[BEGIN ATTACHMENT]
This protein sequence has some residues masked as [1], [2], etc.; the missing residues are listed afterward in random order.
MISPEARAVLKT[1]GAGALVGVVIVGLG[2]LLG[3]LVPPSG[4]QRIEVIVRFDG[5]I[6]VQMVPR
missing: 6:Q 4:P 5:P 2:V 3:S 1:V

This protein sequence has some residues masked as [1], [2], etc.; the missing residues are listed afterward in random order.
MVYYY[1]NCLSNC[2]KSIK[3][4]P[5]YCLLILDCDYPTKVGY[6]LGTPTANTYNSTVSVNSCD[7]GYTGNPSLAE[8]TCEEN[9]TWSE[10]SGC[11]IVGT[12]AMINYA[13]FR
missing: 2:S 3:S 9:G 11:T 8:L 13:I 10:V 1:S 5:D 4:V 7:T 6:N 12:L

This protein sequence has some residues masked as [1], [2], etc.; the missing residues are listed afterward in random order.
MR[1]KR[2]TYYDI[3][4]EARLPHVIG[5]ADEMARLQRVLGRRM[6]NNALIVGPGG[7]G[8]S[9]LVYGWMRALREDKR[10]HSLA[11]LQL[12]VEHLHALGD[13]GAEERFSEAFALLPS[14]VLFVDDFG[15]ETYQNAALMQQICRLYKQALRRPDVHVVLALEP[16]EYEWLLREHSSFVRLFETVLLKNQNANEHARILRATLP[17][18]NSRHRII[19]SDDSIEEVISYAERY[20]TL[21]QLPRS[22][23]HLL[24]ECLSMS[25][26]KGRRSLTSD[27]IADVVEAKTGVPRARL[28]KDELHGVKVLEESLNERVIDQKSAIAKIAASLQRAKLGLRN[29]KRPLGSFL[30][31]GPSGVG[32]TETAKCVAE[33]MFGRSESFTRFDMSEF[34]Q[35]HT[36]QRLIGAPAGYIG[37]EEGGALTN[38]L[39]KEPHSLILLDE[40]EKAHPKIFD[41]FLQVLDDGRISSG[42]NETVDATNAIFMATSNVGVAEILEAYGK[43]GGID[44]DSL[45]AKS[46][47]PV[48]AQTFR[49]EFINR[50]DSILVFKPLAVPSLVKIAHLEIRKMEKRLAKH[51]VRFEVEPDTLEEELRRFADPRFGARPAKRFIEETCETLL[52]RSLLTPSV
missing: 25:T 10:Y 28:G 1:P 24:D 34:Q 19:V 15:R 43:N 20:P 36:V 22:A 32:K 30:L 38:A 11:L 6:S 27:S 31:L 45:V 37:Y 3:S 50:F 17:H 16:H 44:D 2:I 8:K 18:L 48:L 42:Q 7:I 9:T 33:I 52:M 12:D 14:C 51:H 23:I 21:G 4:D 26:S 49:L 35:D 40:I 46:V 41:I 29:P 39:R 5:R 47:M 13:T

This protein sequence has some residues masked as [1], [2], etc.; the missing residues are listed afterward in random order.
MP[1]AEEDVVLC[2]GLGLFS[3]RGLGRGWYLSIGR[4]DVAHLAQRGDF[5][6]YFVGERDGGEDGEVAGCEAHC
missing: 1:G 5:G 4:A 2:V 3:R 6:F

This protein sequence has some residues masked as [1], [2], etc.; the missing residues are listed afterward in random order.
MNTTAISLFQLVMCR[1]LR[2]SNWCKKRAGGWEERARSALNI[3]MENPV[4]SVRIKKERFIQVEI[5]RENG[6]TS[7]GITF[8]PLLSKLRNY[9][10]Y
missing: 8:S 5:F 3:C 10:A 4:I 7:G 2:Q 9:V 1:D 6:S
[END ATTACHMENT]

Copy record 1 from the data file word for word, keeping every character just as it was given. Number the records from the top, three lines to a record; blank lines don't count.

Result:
This protein sequence has some residues masked as [1], [2], etc.; the missing residues are listed afterward in random order.
MISPEARAVLKT[1]GAGALVGVVIVGLG[2]LLG[3]LVPPSG[4]QRIEVIVRFDG[5]I[6]VQMVPR
missing: 6:Q 4:P 5:P 2:V 3:S 1:V